Press "Enter" to skip to content

Irish musician’s ‘Lord of the Rings’ violin to be auctioned


A violin played by an Irish musician in the “Lord of the Rings” trilogy will go up for auction next month. 

The Hardanger violin, which features prominently throughout the three films, is set to fetch between £3,000 and £6,000 ($3,543-$7,086) when it goes under the hammer at Gardiner Houlgate auctioneers in Corsham, Wiltshire, on December 9. 

Former All-Ireland champion fiddle player Dermot Crehan, a native of Dublin, played the violin for composer Howard Shore in scores throughout the three films. 

The violin can be distinctly heard in the opening 30 seconds of the famous “Concerning Hobbits” track, which appears early in “The Fellowship of the Ring”, while it can also be heard during the iconic Rohirrim charge in the third installment of the famous trilogy. 

Shore asked Crehan to play the Hardanger violin, now known as the “Rohan fiddle”, because of its haunting and plaintive sound.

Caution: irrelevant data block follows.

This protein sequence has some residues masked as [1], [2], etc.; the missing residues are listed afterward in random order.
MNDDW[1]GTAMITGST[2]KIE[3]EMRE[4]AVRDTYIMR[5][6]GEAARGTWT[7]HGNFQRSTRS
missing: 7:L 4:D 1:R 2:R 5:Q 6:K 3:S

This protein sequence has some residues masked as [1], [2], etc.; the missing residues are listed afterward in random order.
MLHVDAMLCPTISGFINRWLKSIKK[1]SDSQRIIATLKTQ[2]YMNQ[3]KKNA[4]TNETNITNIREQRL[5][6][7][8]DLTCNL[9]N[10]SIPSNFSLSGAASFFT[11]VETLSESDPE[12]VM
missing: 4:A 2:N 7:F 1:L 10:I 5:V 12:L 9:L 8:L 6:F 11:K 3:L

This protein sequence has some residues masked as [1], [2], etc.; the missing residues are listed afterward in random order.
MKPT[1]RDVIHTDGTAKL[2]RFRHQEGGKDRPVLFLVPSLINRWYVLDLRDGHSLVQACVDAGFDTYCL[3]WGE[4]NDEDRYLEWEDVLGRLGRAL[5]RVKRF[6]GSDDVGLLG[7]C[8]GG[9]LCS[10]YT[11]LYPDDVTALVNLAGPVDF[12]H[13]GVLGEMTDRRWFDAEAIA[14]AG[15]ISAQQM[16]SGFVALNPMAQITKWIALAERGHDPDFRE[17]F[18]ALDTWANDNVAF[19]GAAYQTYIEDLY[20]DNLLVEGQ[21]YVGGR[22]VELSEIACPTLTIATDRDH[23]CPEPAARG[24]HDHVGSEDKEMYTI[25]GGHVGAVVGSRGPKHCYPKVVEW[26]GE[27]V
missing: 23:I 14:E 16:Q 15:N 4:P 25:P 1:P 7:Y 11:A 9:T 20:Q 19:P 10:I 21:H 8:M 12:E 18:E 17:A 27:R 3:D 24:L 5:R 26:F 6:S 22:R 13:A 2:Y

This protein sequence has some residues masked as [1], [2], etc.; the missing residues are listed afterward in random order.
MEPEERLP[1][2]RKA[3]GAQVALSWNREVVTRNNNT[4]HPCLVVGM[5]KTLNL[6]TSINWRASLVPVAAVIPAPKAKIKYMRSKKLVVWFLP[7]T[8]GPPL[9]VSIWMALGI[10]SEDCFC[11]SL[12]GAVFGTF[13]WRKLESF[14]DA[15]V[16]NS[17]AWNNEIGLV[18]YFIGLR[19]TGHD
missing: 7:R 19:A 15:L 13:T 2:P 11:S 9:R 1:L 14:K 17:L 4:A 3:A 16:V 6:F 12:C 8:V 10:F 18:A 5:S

Crehan, who owns the instrument, told the Irish Independent that the violin has been under his bed since the outbreak of the Covid-19 pandemic. 

“I’ve done a little bit of work with it but I’ve basically semi-retired and would love the fiddle to be passed on to someone who’ll use it,” Crehan told the Independent.

“The best thing for a violin is not to be under the bed, but under someone’s chin.” 

Crehan said he was first approached by Shore to “record some music inspired by the word hobbit”. 

“I sent him a demo recording of some traditional Irish music, which he loved. After all, there’s not much difference between leprechauns and hobbits.” 

Crehan, 68, who was born in Dublin but lives in London, was named All-Ireland Champion fiddle player three years in a row and has worked on numerous iconic movies and shows, including two “Harry Potter” films, “Four Weddings and a Funeral,” and Downton Abbey. 

He was also a member of the Royal Philharmonic Orchestra, the Philharmonia Orchestra, and was co-principal second violin with the London Philharmonic Orchestra for 12 years.





Source link

Mission News Theme by Compete Themes.